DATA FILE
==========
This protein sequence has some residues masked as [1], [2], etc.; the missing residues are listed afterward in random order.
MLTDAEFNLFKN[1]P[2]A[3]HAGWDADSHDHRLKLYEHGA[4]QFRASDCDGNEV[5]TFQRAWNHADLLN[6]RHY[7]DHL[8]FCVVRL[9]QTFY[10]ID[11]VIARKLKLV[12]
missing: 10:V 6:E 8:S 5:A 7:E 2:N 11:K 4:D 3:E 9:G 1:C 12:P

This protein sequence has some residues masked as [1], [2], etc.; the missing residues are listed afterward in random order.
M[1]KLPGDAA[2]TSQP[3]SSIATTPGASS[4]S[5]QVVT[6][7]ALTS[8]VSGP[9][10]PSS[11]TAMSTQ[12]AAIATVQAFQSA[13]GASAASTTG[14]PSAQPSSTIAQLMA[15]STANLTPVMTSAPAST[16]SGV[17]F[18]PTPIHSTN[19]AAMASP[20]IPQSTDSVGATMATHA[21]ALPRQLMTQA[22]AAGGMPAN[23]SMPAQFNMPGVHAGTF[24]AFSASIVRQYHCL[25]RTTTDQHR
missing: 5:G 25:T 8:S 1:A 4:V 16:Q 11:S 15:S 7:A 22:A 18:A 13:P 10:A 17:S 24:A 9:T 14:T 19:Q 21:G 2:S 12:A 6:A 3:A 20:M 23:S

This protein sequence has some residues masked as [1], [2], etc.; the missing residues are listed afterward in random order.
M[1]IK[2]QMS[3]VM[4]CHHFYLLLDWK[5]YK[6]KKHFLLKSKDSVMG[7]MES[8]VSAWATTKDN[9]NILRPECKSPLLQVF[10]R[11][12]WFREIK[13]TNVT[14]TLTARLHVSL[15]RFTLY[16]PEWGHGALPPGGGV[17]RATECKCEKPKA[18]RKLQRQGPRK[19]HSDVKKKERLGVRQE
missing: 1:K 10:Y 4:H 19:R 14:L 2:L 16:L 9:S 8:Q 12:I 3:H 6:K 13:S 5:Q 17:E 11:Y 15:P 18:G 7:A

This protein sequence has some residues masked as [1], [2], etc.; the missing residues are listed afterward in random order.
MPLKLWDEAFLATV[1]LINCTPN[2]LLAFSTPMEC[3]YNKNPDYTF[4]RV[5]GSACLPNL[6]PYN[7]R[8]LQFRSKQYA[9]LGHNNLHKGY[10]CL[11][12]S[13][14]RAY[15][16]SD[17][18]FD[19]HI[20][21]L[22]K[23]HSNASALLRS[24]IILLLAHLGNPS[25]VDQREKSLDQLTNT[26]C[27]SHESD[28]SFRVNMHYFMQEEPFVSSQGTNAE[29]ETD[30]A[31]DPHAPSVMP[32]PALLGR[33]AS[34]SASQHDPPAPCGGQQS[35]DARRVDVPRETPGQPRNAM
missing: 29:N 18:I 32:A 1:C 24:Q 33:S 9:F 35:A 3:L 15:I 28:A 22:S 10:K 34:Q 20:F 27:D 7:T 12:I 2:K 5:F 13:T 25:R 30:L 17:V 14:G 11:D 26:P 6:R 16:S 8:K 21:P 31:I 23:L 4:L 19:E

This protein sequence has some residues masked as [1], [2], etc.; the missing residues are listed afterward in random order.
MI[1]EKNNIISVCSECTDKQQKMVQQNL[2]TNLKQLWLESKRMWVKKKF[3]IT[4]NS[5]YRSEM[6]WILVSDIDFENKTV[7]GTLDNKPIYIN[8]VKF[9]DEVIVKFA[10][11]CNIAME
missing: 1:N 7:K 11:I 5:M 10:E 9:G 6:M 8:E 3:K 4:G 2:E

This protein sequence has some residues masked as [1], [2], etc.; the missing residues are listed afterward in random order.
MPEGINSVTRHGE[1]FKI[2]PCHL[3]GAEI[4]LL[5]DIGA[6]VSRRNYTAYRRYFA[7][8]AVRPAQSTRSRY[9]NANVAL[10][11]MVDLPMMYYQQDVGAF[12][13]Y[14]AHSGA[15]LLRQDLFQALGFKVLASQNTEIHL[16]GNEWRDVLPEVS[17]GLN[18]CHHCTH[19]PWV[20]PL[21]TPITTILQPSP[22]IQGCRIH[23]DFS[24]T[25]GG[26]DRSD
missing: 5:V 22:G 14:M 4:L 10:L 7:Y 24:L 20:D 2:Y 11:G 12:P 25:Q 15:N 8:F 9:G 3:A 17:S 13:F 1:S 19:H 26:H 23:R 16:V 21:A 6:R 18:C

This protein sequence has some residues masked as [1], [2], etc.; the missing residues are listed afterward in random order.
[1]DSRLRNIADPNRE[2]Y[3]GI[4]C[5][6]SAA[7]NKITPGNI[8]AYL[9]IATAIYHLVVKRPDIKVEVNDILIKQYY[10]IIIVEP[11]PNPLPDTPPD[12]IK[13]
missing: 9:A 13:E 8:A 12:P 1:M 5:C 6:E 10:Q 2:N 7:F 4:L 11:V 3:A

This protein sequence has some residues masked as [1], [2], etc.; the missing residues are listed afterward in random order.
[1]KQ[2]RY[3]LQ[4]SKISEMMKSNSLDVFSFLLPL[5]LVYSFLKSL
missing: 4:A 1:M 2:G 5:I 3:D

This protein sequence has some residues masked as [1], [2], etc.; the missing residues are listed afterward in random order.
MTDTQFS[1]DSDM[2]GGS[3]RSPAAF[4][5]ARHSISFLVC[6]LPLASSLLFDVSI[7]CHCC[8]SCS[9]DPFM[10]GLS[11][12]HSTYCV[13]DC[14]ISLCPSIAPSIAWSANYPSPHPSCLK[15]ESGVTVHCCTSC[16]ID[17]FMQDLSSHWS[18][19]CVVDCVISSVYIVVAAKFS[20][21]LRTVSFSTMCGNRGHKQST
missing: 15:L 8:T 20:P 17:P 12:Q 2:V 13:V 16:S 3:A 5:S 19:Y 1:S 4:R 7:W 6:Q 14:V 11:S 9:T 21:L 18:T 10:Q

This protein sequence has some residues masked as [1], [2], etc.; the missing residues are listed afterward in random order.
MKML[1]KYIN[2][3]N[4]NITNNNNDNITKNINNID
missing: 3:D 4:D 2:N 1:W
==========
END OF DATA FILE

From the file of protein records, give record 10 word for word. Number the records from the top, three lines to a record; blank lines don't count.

This protein sequence has some residues masked as [1], [2], etc.; the missing residues are listed afterward in random order.
MKML[1]KYIN[2][3]N[4]NITNNNNDNITKNINNID
missing: 3:D 4:D 2:N 1:W